Did you sing any Beatles songs when you were a kid?
According to Dr. Deforia Lane,
The Beatles have repetition, predictability and rhythm. And in certain cases, it literally paints a picture for children. And quite frankly, the beat makes you want to move.
Heeeeey…sounds like Super Simple Songs characteristics to me! (And we thought of all that first, right?)
The Super Simple Songs have loads of repetition (Uh-huh), predictability (Rain Rain Go Away – Play With It), and rhythm (Knock Knock, Trick or Treat). The Bath Song paints a picture for the children, and you can’t sit still during The Pinocchio. (Links for the rest of the songs.)
Yes, much of me suspects that these kids are singing the Beatles mainly because their parents and teachers like the Beatles, but it’s true: many Beatles songs are easy for kids to sing and relate to. I like Bob Dylan, but I don’t have my kids sing his songs. (Another terrifically helpful Beatles/Super Simple Songs characteristic: articulation.)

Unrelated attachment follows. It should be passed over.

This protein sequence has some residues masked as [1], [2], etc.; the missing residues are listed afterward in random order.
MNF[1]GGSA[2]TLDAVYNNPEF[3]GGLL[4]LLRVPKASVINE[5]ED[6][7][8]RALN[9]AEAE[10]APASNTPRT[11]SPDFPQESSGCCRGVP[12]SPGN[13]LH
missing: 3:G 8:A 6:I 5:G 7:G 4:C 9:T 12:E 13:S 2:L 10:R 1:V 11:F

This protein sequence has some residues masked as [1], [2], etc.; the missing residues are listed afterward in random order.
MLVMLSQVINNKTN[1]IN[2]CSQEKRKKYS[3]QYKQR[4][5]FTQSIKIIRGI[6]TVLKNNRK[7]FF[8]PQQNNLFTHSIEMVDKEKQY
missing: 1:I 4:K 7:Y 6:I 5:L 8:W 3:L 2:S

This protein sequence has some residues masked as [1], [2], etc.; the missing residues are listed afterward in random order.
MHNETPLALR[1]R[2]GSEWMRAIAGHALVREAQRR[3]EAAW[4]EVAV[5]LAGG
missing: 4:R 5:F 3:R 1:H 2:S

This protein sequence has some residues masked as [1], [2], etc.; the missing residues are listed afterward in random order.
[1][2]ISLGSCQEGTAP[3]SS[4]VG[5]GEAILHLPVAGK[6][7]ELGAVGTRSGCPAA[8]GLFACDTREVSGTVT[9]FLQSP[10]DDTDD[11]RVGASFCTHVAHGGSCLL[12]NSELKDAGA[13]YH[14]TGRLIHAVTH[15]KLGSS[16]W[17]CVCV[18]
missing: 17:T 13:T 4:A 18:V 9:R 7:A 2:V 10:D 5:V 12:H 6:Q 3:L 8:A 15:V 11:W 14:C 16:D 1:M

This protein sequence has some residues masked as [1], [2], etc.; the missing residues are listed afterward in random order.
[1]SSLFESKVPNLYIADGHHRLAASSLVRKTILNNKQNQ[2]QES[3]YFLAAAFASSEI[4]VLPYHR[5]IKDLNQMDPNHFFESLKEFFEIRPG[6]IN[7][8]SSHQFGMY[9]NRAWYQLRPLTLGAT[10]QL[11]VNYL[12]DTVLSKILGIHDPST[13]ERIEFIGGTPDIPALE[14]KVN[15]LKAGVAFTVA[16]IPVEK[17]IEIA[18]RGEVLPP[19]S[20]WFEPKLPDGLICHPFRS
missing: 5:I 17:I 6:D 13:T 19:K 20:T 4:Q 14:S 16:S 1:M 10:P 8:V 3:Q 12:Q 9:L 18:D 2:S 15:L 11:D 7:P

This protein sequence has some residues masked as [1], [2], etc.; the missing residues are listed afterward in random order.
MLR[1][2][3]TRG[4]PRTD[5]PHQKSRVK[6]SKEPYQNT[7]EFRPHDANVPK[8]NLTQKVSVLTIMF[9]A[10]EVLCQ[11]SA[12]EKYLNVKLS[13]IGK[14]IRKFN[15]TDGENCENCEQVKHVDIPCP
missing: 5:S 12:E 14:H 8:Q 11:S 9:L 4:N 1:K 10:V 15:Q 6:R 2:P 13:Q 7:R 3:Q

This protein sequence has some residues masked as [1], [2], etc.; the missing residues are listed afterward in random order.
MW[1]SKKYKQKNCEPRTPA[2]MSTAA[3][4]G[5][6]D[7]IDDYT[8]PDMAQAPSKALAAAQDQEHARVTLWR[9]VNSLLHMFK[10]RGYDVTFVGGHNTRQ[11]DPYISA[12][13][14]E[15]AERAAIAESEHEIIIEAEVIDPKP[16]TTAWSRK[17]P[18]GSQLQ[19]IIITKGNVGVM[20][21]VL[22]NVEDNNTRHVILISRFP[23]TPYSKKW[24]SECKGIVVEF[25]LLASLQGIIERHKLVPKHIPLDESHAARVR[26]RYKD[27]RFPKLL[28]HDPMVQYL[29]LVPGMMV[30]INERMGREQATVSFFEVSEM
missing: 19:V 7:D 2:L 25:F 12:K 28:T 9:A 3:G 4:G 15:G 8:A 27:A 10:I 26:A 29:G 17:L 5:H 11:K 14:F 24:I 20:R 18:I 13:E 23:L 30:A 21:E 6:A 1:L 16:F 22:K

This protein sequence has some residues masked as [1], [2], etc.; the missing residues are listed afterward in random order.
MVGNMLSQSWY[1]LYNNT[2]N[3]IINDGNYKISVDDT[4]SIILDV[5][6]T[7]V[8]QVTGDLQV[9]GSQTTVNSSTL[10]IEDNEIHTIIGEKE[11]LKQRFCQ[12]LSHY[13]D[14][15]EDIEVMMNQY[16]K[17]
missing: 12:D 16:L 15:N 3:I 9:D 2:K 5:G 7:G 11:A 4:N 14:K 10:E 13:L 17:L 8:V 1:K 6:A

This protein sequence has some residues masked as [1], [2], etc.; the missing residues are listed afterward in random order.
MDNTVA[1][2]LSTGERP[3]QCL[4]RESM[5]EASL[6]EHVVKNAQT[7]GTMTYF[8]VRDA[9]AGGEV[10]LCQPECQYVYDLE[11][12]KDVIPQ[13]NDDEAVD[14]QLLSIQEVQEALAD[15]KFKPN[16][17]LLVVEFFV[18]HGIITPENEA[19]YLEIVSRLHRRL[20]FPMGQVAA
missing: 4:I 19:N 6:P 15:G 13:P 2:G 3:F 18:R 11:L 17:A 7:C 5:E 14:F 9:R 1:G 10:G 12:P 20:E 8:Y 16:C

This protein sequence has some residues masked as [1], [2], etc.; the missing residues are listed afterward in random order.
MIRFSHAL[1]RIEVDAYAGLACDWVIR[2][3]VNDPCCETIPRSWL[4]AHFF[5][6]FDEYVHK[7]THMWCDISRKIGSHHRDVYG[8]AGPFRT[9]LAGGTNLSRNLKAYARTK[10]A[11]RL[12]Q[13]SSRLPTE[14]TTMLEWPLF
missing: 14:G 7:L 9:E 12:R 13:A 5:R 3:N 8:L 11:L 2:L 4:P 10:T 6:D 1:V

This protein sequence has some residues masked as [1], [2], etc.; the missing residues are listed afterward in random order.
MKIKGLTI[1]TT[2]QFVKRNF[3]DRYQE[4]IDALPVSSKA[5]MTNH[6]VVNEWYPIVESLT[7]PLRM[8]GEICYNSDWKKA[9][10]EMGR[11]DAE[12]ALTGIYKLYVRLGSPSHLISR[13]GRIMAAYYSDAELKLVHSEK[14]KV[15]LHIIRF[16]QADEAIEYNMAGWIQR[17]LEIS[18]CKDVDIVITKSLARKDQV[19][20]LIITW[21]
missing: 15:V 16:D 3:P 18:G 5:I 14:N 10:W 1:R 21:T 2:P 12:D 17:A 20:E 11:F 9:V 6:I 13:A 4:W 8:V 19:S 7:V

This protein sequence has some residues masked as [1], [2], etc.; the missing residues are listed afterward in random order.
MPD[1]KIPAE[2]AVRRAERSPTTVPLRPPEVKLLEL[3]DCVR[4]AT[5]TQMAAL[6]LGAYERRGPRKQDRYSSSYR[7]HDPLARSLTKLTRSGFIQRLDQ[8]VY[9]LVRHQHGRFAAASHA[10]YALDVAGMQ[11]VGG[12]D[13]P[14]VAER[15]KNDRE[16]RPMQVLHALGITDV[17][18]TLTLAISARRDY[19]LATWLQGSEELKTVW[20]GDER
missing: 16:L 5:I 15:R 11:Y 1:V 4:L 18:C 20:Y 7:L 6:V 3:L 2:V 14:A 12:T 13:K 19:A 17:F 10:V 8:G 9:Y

I didn’t realize the Beatles’ higher voice range is also an appealing characteristic for toddlers. I would have thought lower registers were preferred, but I haven’t heard many toddlers squealing for Barry White or the Righteous Brothers.
The short report is well worth a listen. If you prefer reading, there’s a hastily-written not-yet-corrected transcript on the same page (ooh, I love those misheard lyrics at the end: I get high! I get high! I get high! not exactly what you want your toddlers singing at top of their lungs, eh?).
To answer my first question above, I don’t remember singing the Beatles as a kid. Not a single one. I don’t know why!
Oh, who is Dr. Lane? She’s a music therapist and the coordinator of the Toddler Rock program at the Rock and Roll Hall of Fame in Cleveland, Ohio. Toddler Rock? I didn’t know this program existed. How cool is that? We should organize a field trip, yes?
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